United by Water: Wisconsin Group Brings Drinking Water to Guatemala Villages

United by Water: Wisconsin Group Brings Drinking Water to Guatemala Villages
Wisconsin Water of the World volunteers recently built a sustainable drinking system in Pujujilito, Guatemala.

Editor’s Note: This story first ran on the Madison Water Utility website. Wisconsin Water for the World is a nonprofit group of water employees who bring clean drinking water and improved sanitation to remote communities. Madison Water Utility will host a Chocolate & Coffee fundraiser for the organization on May 10, 2014. For more information on the event, pease visit the event website.

At first glance, they couldn’t seem more different from Wisconsin. The tiny villages of Nueva Providencia, El Adelanto, Sacbochol, El Rosaria, Tierra Linda and Pujujilito are tucked into lush Guatemalan mountainsides some 2,700 miles south of the Wisconsin. But there is one thing that connects them to the state — water.

“It’s turned into a passion for me. It’s changed me,” says John Anderson, Kenosha (Wis.) Water Utility employee, who’s spent the past six years bringing safe drinking water to remotes areas of Guatemala, one village at a time.

“My first trip in 2008, I was on the airplane ride going down there and thinking, ‘Wow, this is a once in a lifetime thing.’”

But it turned out, once in a lifetime wasn’t enough.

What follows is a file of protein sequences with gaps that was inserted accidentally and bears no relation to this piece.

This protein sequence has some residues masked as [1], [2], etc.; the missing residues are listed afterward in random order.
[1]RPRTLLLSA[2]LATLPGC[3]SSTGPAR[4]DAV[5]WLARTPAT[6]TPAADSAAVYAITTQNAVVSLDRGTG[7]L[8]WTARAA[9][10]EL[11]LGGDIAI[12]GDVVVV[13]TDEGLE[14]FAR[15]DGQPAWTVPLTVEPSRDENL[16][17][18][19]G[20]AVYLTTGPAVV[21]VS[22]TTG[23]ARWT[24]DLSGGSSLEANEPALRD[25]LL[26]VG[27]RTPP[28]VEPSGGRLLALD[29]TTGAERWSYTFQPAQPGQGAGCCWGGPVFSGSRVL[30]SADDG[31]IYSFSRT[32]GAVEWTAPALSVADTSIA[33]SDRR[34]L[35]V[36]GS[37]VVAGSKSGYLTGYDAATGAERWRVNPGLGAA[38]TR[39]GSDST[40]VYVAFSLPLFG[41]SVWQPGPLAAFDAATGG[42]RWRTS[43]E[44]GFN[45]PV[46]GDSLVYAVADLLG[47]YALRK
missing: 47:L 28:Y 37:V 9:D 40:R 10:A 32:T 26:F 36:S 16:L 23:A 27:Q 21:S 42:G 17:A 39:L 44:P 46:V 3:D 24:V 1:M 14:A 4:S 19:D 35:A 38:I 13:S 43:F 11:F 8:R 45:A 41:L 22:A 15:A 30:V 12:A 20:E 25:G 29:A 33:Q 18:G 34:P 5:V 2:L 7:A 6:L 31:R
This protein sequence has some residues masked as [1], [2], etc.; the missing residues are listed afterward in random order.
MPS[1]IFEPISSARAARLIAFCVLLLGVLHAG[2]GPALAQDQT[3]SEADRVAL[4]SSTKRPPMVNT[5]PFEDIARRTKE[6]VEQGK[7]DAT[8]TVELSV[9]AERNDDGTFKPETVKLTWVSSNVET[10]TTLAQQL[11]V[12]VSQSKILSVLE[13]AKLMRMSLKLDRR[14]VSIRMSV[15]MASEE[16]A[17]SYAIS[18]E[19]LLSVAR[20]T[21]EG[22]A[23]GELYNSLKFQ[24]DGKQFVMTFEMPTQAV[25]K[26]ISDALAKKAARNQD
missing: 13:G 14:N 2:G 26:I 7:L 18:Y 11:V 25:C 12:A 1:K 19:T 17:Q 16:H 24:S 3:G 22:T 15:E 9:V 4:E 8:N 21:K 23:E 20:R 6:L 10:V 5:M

“I was very moved, very touched by how a small group of people can affect a whole village and do something positive. So I said to myself on the way home, ‘I want to continue to do this as long as I can,’” he says.

Andersen took that first trip as part of Wisconsin Water for the World, a group founded by the Wisconsin Water Association in 2007. He now serves as its chair, each year bringing together water professionals from across the state to design and build sustainable drinking water systems in Guatemala. Like the villages it serves, Wisconsin Water for the World is pretty small — there’s no head office, no branches in other states — just a group of Wisconsinites who want to use their professional skills to make a difference.

“We don’t have any overhead; all of our people are volunteers and in the water profession,” Anderson says. “We’ll help design a system, and then raise the funds, and come down for two weeks and put it in.”

And he doesn’t usually have any problem finding people ready to donate their time and expertise. Ben Wood, an engineering consultant based in Milwaukee, traveled to Guatemala in 2007 and says the work gets to the core of the reason he chose a career in water in the first place.

“One reason I got into the drinking water industry was to do something that had a deeper meaning for me, to be able to work in one form or another toward one of life’s essential needs,” he says.

No looking back
For most people born and raised in the United States, it’s unimaginable: no running water, no electricity. But until two months ago, it was all the 30 families living in Pujujilito, Guatemala, had ever known. Andersen says in many villages like Pujujilito, the lack of accessible water can be hardest on the women.

“They’re the ones tasked with getting water manually. And it’s not just run down one or two blocks away. They spend four and five hours a day going to get water.”